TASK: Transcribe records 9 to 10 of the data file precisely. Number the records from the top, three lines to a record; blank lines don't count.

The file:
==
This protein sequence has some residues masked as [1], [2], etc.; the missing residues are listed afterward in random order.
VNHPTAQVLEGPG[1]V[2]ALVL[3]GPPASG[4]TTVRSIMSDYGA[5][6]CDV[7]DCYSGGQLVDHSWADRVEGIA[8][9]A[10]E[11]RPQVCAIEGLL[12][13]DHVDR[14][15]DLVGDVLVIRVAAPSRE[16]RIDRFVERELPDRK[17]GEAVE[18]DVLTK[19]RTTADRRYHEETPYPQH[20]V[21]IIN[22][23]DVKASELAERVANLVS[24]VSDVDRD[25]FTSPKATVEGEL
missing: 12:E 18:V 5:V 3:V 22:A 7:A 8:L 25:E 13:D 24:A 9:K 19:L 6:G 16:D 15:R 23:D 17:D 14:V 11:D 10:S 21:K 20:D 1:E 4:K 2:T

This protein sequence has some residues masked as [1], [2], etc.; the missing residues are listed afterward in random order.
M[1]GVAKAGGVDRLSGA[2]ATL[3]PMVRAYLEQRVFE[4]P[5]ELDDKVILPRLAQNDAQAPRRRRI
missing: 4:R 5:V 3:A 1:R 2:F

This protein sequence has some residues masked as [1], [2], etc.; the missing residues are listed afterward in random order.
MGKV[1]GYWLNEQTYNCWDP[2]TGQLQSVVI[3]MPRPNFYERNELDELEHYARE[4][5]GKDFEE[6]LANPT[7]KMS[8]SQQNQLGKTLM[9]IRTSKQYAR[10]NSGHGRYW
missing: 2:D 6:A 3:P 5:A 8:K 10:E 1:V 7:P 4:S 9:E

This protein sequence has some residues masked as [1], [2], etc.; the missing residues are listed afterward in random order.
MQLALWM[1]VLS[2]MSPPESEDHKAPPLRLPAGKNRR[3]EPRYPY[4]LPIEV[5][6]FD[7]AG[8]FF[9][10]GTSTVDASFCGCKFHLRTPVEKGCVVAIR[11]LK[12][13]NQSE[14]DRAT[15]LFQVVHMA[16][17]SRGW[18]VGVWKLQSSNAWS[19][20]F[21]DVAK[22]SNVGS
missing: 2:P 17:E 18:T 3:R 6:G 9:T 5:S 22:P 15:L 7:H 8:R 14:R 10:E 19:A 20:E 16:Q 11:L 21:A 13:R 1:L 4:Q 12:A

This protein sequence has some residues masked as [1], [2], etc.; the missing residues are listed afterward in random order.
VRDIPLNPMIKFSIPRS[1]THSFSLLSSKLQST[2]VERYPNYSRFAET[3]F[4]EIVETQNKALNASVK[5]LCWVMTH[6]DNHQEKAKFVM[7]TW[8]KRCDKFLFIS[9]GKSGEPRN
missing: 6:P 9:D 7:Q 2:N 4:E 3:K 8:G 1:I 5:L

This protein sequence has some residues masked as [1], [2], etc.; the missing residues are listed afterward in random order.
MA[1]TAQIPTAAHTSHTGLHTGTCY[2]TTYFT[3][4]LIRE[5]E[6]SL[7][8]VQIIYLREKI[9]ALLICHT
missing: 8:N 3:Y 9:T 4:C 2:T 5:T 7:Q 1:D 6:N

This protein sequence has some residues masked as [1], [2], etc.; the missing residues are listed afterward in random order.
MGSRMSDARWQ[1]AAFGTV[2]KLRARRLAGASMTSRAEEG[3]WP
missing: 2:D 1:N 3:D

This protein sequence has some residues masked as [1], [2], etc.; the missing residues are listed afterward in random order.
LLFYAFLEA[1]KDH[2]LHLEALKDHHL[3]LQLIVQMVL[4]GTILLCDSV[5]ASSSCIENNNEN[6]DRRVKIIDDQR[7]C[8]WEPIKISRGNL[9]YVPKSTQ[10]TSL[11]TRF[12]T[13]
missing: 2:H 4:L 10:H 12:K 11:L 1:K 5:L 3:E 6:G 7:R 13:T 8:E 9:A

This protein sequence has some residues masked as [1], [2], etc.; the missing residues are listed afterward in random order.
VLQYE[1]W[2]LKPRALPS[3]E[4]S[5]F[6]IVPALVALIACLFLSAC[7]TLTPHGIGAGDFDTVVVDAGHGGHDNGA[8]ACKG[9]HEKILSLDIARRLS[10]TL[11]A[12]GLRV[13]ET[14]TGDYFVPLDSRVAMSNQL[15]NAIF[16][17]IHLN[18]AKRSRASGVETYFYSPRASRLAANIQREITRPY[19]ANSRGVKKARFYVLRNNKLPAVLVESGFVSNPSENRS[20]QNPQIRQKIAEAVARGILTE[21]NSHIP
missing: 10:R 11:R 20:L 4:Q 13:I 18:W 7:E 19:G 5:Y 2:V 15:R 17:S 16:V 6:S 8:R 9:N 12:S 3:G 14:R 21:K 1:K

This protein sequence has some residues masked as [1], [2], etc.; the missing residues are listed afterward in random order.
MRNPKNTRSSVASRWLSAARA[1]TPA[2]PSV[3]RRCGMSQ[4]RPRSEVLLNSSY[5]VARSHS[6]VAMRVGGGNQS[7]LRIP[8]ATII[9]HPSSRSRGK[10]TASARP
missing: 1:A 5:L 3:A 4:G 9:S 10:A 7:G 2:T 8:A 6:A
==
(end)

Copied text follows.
This protein sequence has some residues masked as [1], [2], etc.; the missing residues are listed afterward in random order.
VLQYE[1]W[2]LKPRALPS[3]E[4]S[5]F[6]IVPALVALIACLFLSAC[7]TLTPHGIGAGDFDTVVVDAGHGGHDNGA[8]ACKG[9]HEKILSLDIARRLS[10]TL[11]A[12]GLRV[13]ET[14]TGDYFVPLDSRVAMSNQL[15]NAIF[16][17]IHLN[18]AKRSRASGVETYFYSPRASRLAANIQREITRPY[19]ANSRGVKKARFYVLRNNKLPAVLVESGFVSNPSENRS[20]QNPQIRQKIAEAVARGILTE[21]NSHIP
missing: 10:R 11:R 20:L 4:Q 13:I 18:W 7:E 19:G 5:Y 2:V 15:R 17:S 16:V 6:S 8:R 9:N 12:S 3:G 14:R 21:K 1:K

This protein sequence has some residues masked as [1], [2], etc.; the missing residues are listed afterward in random order.
MRNPKNTRSSVASRWLSAARA[1]TPA[2]PSV[3]RRCGMSQ[4]RPRSEVLLNSSY[5]VARSHS[6]VAMRVGGGNQS[7]LRIP[8]ATII[9]HPSSRSRGK[10]TASARP
missing: 1:A 5:L 3:A 4:G 9:S 10:A 7:G 2:T 8:A 6:A